Independent study uncovers the essential sales tech underlying high-performing sales teams in 2023.
Seeing asCirrus Insight is celebrating the release for Microsoft Outlook, the time has come to take a trip down memory lane to see how Outlook came to be and the legacy that goes along with Microsoft’s premier email application.
First of all, when Microsoft first started selling its bundle Microsoft Office to consumers, it did not actually contain anything for emails and such. In fact, it was first released in 1990, where it was bundled with Microsoft Word, Excel and Powerpoint. It required Windows 3.0 and cost $995 as opposed to the $1485 that it would have cost to purchase all of them separately.
As time went on and Windows was upgraded to the Windows 95 operating system, Office was also upgraded to Office 95 and released the same day as the new OS. It added new features like Access and Schedule Plus, but it lacked something that was truly innovative. According to Alan Zisman’s review of the product in Our Computer Player's October 1995 issue, “...while it does a pretty good job of running the current generation of applications, it really needs new applications to take advantage of all its improvements.”
Enter Office 97, an improved version of Office from a year prior. It made the Internet the focus of all if its improvements. As Bill Gates stated in a press release about Office 97, “Office 97 marks a great step forward in productivity applications, bringing to business users the benefits of the Internet plus the results of our ongoing research in areas such as natural language processing, user-interface design and software componentization.”
Along with the staples of Word, Excel and PowerPoint, Microsoft Outlook was also available in this package.
Outlook was originally available only as an addon to another one of Microsoft’s services, the Microsoft Exchange Server. Available since edition 5.5, it replaced the Microsoft Exchange Client that was in previous versions. Office 97 is when it was made readily available to the public.
Outlook officially phased out Schedule Plus and not only made let people read their email but also manage their contacts, schedule appointments in their calendar and keep records in their journal. While it had tons of features, reviews said that it wasn’t very user friendly and that any useful information was stored in folders and tabs. The annoying paper clip that was the unofficial mascot for Microsoft Office didn’t help matters much.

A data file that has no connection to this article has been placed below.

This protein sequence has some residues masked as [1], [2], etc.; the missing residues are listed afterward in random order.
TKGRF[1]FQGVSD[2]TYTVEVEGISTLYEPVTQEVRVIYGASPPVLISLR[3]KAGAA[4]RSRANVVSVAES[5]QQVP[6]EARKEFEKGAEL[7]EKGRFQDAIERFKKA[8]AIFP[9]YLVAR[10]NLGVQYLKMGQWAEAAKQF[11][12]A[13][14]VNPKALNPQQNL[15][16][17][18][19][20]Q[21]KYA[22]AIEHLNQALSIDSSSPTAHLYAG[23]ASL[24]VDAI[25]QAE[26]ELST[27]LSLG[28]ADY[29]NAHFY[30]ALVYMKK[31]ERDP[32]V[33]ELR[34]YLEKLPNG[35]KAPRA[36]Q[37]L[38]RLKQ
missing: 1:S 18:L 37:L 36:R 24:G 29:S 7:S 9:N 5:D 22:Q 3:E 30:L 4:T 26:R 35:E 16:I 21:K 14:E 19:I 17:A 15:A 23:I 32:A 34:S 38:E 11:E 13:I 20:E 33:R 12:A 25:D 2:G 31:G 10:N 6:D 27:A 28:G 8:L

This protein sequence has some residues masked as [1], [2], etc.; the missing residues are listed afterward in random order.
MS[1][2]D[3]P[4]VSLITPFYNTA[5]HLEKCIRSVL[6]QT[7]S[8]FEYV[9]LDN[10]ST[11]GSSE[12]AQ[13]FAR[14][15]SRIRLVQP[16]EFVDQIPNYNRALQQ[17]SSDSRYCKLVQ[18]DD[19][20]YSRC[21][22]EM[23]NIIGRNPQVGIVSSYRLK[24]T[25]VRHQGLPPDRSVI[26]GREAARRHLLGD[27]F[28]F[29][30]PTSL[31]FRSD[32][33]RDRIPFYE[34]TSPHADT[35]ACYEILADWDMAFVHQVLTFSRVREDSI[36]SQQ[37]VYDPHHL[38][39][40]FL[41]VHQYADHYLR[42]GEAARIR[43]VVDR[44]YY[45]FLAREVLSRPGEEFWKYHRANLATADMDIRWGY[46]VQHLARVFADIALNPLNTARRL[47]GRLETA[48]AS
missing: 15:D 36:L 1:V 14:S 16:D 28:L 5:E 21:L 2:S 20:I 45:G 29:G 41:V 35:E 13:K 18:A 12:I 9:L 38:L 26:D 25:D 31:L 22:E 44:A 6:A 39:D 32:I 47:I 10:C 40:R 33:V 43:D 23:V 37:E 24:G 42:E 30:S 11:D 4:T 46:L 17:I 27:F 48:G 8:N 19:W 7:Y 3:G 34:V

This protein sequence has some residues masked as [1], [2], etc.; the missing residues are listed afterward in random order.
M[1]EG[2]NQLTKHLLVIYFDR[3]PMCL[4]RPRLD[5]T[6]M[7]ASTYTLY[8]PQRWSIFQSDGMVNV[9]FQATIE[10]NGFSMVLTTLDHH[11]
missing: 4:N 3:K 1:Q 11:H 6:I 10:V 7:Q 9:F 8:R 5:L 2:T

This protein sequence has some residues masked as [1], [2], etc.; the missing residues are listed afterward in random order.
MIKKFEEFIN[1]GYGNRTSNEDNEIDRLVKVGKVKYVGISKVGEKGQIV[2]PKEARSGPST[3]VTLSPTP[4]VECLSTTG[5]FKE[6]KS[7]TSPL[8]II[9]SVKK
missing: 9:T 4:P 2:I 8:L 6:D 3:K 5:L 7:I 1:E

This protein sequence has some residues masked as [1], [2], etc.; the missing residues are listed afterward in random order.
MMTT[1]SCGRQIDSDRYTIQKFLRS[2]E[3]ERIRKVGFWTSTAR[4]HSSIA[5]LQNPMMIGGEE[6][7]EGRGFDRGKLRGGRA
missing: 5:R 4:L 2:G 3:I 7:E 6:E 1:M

Since then, Outlook has been the premier personal information manager of Microsoft Office for Windows, improving with each iteration. Mac users had to wait before they could experience Outlook.
Microsoft had trouble incorporating the Outlook brand with their previous brand of Exchange for Apple products. When they started with Mac OS 9, they used Outlook 2001, which was littered with performance issues for the Apple hardware. Thus, Entourage was developed for Apple products and was used until the problem with Outlook was solved. Outlook was then reintroduced by the end of 2010.
Since then, Outlook has been with Microsoft’s Office suite, joining the ranks of other programs such as Microsoft Access, OneNote, Word, PowerPoint and Excel. Just like those other services, Outlook has received a facelift with each iteration corresponding the operating system that it releases with.
In 2016, an updated version, Outlook 2016, would be released with an improved interface.
As the SaaS industry grew and the world shifted more towards cloud stored platforms, Microsoft released 'Microsoft 365', a subscription based platform that gives users access to the Microsoft software suite. Along with traditional Office programs like Word and Powerpoint, Microsoft 365 provides users with packages tailored to their needs - personal, business, enterprise, and integration.
Outlook received a facelift, building upon the intuitive interface users had come to know. Surpassing its predecessors, the current version of Outlook streamlines the email experience with easily accessible mail, calendar, contact, and task tabs. Additionally, Outlook can be easily integrated with all other Office Suite programs, improving collaboration.
No matter what, you can be sure that Cirrus Insight will be available for that version of Outlook, just like it is for the current version.